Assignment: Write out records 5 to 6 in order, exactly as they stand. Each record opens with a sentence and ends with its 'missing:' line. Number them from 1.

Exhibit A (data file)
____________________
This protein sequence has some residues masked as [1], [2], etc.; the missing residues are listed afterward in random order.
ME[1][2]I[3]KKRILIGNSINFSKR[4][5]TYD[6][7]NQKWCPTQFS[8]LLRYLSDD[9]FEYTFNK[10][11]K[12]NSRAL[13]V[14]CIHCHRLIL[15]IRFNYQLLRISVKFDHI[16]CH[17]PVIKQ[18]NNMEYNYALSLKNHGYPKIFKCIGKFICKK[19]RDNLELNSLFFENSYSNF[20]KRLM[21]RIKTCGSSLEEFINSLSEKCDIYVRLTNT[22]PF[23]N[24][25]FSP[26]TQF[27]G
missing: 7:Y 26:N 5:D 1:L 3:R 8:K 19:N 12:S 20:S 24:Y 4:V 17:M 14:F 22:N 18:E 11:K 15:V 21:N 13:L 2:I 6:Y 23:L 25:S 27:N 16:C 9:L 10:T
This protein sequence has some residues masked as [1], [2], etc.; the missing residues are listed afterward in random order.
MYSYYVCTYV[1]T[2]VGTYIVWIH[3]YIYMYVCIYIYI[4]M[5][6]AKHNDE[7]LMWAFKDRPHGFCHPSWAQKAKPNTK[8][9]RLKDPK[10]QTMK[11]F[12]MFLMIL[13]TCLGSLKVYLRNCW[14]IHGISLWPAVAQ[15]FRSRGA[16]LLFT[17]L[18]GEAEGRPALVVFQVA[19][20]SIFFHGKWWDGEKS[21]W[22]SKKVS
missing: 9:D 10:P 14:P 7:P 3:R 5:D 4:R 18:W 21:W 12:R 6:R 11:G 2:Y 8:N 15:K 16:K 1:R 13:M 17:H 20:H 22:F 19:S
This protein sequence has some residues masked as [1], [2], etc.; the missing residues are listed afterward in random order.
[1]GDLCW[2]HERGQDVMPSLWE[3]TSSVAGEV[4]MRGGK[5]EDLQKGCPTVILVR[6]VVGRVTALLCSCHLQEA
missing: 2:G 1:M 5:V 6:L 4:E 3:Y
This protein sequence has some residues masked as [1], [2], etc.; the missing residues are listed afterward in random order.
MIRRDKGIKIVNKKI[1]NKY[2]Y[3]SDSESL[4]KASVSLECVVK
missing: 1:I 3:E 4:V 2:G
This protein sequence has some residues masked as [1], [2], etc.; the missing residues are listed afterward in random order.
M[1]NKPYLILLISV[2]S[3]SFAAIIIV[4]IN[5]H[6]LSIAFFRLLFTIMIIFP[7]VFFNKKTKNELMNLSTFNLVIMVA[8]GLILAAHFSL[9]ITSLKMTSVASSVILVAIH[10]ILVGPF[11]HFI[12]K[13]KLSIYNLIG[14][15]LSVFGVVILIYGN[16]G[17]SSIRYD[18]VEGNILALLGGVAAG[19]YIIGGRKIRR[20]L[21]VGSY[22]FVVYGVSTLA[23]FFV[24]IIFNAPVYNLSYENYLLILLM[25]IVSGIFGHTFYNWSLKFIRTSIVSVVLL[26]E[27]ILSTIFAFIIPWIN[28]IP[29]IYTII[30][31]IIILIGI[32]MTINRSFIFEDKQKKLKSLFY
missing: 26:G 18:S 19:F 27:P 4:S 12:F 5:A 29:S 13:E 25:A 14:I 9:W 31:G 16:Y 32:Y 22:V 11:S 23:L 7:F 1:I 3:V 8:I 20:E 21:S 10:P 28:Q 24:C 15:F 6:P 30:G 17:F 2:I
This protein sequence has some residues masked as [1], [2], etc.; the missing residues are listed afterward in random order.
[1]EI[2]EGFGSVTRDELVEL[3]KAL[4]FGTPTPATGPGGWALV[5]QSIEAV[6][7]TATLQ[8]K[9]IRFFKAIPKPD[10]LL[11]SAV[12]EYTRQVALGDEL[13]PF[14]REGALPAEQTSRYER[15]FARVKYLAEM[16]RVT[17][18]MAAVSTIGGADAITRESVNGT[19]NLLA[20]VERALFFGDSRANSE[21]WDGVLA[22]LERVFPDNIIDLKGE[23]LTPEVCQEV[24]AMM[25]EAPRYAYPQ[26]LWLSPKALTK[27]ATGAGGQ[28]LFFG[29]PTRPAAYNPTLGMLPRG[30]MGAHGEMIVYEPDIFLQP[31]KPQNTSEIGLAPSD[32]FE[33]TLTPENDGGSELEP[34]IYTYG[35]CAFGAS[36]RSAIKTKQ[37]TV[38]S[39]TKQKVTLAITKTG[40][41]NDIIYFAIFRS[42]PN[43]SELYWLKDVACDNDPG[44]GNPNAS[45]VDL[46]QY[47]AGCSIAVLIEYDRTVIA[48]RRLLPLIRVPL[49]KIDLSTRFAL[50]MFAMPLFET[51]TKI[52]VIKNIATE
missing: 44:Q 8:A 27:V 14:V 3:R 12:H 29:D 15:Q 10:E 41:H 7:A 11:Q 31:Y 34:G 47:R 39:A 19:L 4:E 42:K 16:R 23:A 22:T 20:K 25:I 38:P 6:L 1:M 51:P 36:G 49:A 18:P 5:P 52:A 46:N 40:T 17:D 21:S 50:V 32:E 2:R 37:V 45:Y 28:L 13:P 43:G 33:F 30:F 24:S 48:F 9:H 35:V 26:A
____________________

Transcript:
This protein sequence has some residues masked as [1], [2], etc.; the missing residues are listed afterward in random order.
M[1]NKPYLILLISV[2]S[3]SFAAIIIV[4]IN[5]H[6]LSIAFFRLLFTIMIIFP[7]VFFNKKTKNELMNLSTFNLVIMVA[8]GLILAAHFSL[9]ITSLKMTSVASSVILVAIH[10]ILVGPF[11]HFI[12]K[13]KLSIYNLIG[14][15]LSVFGVVILIYGN[16]G[17]SSIRYD[18]VEGNILALLGGVAAG[19]YIIGGRKIRR[20]L[21]VGSY[22]FVVYGVSTLA[23]FFV[24]IIFNAPVYNLSYENYLLILLM[25]IVSGIFGHTFYNWSLKFIRTSIVSVVLL[26]E[27]ILSTIFAFIIPWIN[28]IP[29]IYTII[30][31]IIILIGI[32]MTINRSFIFEDKQKKLKSLFY
missing: 26:G 18:S 19:F 27:P 4:S 12:F 5:A 29:S 13:E 25:A 14:I 9:W 31:G 16:Y 32:Y 22:V 11:S 23:L 7:F 1:I 3:V 8:I 20:E 21:S 10:P 28:Q 24:C 15:F 6:P 30:G 17:F 2:I
This protein sequence has some residues masked as [1], [2], etc.; the missing residues are listed afterward in random order.
[1]EI[2]EGFGSVTRDELVEL[3]KAL[4]FGTPTPATGPGGWALV[5]QSIEAV[6][7]TATLQ[8]K[9]IRFFKAIPKPD[10]LL[11]SAV[12]EYTRQVALGDEL[13]PF[14]REGALPAEQTSRYER[15]FARVKYLAEM[16]RVT[17][18]MAAVSTIGGADAITRESVNGT[19]NLLA[20]VERALFFGDSRANSE[21]WDGVLA[22]LERVFPDNIIDLKGE[23]LTPEVCQEV[24]AMM[25]EAPRYAYPQ[26]LWLSPKALTK[27]ATGAGGQ[28]LFFG[29]PTRPAAYNPTLGMLPRG[30]MGAHGEMIVYEPDIFLQP[31]KPQNTSEIGLAPSD[32]FE[33]TLTPENDGGSELEP[34]IYTYG[35]CAFGAS[36]RSAIKTKQ[37]TV[38]S[39]TKQKVTLAITKTG[40][41]NDIIYFAIFRS[42]PN[43]SELYWLKDVACDNDPG[44]GNPNAS[45]VDL[46]QY[47]AGCSIAVLIEYDRTVIA[48]RRLLPLIRVPL[49]KIDLSTRFAL[50]MFAMPLFET[51]TKI[52]VIKNIATE
missing: 44:Q 8:A 27:V 14:V 3:R 12:H 29:D 15:Q 10:E 41:H 7:A 11:Q 31:Y 34:G 47:R 39:A 19:L 4:E 42:K 16:R 23:A 22:T 20:K 25:I 38:P 6:L 1:M 51:P 36:G 49:A 18:P 5:P 52:A 46:N 40:T 17:D 21:S 50:V 32:E 2:R 37:V 45:Y 28:L 13:P 43:G 33:F 30:F 24:S 48:F 9:H 35:V 26:A